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Local finance professionals in Singapore think expats enjoy lavish benefits; they don’t

Expat deal

Your employer is offshoring jobs and your manager is constantly talking of cost-control, but meanwhile your expat colleagues are being lavished with expensive benefits – their accommodation and schooling costs all paid for by the company.

The above scenario is a common enough perception in Singapore. More than two thirds (69%) of local finance professionals there think their international counterparts are receiving expat benefits packages, according to a recent eFinancialCareers survey of more than 1,000 finance professionals – both local and foreign – in the city state.

The research also reveals, however, that the perception is far from reality: an overwhelming 83% of overseas finance professionals in Singapore say they have never been employed on an expat package.

Headhunters say that expat packages (on-going allowances, mainly covering schooling and housing) have been restricted to a small minority of senior, mainly C-suite roles since the financial crisis. “Before then far more bankers were on expat packages, but they have converted to local deals now,” says Rahul Sen, a director at search firm Sheffield Haworth in Singapore.

So why the misperception?

Many firms in Singapore chose not to communicate their tough stance on expat packages in case it made them appear less attractive to potential overseas candidates, says Nicholas Wells, managing director of search firm Webber Chase in Singapore.

“It’s also a legacy issue from when almost all foreigners were on expat packages, thus the current mindset among some locals is that these allowances are still attracting foreigners to Singapore,” says Christina Ng, executive director at LMA Recruitment in Singapore.

Most employers do still cover some one-off relocation expenses, such as one-way family plane tickets, household removal costs, visa sponsorship and a short stint in a serviced apartment. “Singaporeans may not be aware that these benefits are just for the first month, so they might think that permanent expat allowances are still in force,” says Gary Lai, managing director, Southeast Asia, at recruiters Charterhouse Partnership in Singapore.

It’s also common for foreign finance professionals to spend a large proportion of their income renting condominium apartments in expensive central parts of Singapore, which, according to Lai, can create the misperception that they are receiving housing allowances.

Why expat packages are almost extinct  

The beginning of the end for expat packages was triggered by cost controls brought in by financial institutions during the 2008 global financial crisis. But other factors have contributed to their demise.

As Singapore’s economy and job market weathered the crisis comparatively well, applications from recession-ravaged Western countries increased and employers realised that removing expat benefits would not affect their hiring. “Singapore isn’t seen as a ‘hardship’ emerging market where expat packages are needed as a recruitment tool, but rather as an attractive place to live and kick start an Asia-based career,” says Angela Kuek, director of search firm The Meyer Consulting Group in Singapore.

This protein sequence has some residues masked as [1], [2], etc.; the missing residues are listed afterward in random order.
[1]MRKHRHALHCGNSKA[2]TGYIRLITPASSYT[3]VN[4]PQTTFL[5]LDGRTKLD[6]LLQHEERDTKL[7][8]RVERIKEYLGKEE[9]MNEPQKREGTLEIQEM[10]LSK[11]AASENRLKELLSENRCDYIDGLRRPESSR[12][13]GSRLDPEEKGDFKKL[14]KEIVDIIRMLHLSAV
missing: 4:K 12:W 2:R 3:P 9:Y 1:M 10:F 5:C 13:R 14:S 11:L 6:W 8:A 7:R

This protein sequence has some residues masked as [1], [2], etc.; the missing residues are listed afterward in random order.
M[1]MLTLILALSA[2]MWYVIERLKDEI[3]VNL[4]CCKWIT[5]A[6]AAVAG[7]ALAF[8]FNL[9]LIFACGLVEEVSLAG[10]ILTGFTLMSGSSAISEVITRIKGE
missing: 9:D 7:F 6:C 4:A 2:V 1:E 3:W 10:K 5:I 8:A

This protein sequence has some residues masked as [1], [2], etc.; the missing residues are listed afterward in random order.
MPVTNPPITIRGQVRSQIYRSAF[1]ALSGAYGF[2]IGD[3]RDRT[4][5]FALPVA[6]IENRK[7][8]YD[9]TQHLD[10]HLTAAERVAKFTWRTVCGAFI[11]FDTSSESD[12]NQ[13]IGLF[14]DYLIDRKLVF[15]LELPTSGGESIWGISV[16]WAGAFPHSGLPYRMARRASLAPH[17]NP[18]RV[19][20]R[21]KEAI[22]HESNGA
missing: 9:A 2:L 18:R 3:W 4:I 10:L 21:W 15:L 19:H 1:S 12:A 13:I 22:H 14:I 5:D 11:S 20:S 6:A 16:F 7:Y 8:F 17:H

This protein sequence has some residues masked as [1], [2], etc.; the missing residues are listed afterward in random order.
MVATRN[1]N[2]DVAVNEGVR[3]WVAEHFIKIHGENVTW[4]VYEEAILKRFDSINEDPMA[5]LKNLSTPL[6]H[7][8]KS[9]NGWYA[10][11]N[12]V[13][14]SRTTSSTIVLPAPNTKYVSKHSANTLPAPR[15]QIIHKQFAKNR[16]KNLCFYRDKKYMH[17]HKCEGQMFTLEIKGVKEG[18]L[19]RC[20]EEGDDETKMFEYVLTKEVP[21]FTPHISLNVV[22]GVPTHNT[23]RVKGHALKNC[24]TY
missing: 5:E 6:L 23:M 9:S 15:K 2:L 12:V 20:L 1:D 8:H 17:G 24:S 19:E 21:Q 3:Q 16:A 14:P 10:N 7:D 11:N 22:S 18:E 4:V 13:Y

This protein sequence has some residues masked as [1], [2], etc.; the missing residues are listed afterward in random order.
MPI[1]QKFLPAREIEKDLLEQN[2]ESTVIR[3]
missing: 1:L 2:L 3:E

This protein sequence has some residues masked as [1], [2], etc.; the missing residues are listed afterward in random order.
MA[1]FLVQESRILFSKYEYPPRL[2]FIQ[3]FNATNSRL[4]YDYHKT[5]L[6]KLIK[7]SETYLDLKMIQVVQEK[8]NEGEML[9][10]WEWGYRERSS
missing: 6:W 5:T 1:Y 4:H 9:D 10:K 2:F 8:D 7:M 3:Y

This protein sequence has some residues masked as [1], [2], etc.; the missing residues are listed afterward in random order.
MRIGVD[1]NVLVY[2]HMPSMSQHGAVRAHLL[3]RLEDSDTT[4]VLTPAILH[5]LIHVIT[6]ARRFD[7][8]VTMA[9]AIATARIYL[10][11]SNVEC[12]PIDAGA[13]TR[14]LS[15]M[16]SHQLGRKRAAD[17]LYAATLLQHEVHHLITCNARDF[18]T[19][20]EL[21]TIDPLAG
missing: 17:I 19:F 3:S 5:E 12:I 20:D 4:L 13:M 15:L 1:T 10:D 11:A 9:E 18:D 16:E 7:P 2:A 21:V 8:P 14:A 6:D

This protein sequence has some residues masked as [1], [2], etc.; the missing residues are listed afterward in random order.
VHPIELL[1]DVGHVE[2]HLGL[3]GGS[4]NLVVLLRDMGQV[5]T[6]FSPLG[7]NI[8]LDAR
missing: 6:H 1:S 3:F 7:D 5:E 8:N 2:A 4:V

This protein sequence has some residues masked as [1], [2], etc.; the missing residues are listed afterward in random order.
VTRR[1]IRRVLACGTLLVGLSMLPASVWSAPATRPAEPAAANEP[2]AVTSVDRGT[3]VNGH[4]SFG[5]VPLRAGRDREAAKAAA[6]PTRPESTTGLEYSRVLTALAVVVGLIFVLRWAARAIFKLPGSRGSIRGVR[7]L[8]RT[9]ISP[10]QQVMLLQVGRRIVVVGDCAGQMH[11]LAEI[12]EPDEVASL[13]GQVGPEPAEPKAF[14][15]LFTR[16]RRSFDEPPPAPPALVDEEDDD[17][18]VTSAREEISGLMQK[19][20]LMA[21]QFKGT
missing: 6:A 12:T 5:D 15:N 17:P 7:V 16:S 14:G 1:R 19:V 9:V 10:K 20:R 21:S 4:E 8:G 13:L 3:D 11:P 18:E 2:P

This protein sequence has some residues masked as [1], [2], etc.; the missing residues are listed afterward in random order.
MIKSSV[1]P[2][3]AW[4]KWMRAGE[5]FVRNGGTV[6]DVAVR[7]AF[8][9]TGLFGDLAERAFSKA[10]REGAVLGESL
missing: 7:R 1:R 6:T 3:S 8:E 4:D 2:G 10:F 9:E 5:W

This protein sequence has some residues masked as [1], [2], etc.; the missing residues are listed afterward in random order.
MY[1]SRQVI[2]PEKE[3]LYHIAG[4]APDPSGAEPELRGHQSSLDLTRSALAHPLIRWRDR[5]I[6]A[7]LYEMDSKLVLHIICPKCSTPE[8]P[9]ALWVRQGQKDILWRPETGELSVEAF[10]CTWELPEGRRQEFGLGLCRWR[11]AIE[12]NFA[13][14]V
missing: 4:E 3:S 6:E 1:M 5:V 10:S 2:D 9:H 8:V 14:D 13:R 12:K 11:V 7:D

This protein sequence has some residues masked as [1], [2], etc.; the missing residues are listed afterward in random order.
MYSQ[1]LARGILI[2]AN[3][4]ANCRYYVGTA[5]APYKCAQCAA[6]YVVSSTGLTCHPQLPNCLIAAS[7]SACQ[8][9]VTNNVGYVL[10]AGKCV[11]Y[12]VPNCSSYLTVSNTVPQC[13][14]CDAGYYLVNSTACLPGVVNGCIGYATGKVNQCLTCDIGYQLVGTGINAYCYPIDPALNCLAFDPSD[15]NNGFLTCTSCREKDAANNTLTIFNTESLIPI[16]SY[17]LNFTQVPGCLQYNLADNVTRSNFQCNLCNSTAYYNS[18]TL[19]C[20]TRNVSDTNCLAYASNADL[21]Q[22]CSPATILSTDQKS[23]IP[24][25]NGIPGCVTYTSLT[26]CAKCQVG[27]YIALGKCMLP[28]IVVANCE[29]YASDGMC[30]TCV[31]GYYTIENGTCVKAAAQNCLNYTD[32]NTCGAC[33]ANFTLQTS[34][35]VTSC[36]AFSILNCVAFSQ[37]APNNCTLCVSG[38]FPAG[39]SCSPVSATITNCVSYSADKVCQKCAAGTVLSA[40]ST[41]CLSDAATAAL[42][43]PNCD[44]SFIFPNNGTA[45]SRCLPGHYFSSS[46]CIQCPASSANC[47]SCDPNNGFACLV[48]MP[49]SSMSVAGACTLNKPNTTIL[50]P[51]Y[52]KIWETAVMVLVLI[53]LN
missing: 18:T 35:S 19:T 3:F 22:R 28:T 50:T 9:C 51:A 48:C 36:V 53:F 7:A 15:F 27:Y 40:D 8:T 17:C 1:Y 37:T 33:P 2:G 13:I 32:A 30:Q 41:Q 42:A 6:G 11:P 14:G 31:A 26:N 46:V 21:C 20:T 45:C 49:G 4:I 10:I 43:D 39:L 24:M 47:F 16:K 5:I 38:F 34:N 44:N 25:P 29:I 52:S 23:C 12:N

Despite high living costs – which have seen Singapore move up global cost-comparison city rankings from the Economist Intelligent Unit and Mercer – employers point to the country’s low tax rates as another reason why expat deals are unnecessary. “Foreign professionals working here often take home more money than they did in the West, even on local packages,” adds Lai from Charterhouse.

Expat packages are also becoming more politically contentious. The eFinancialCareers survey found that 55% of Singaporeans believe that foreigners are receiving preferential treatment in the workplace. And the Singapore government has reacted to growing public concern about the high level of foreign nationals working in the country by tightening its work-permit procedures from next month.

Meanwhile, 62% of Singaporean financial services professionals think that expat packages cause “friction in the office”. “Morale is affected as Singaporeans perceive that foreigners have higher total compensation while performing the same tasks as them. This invites gossip and office politics,” says Ng from LMA.

Elsewhere in Asia

Like their counterparts in Singapore, financial institutions in Hong Kong have been cutting back expat packages since the financial crisis. “There’s still a perception that expats receive packages – many locals think expats won’t accept a relocation otherwise,” says Marlene Chan, a managing consultant at search firm Capital People in Hong Kong. “But given the recent market downturn, many expats are actually willing to take a local package just to land the job.”

In mainland China, expat deals at global banks are slowly declining as more local employees rise through the ranks, says Alistair Ramsbottom, managing director of Shanghai search firm The Blacklock Group. But in an emerging market like China they are still needed to attract and retain senior foreign financial professionals tasked with leading new projects, most of whom stay in China for two to three years.

“For those who decide to stay longer and settle down, it would be surprising if they maintain a long-term expat status. Some may even switch to ‘half-pat’ or reduced packages,” says Ramsbottom.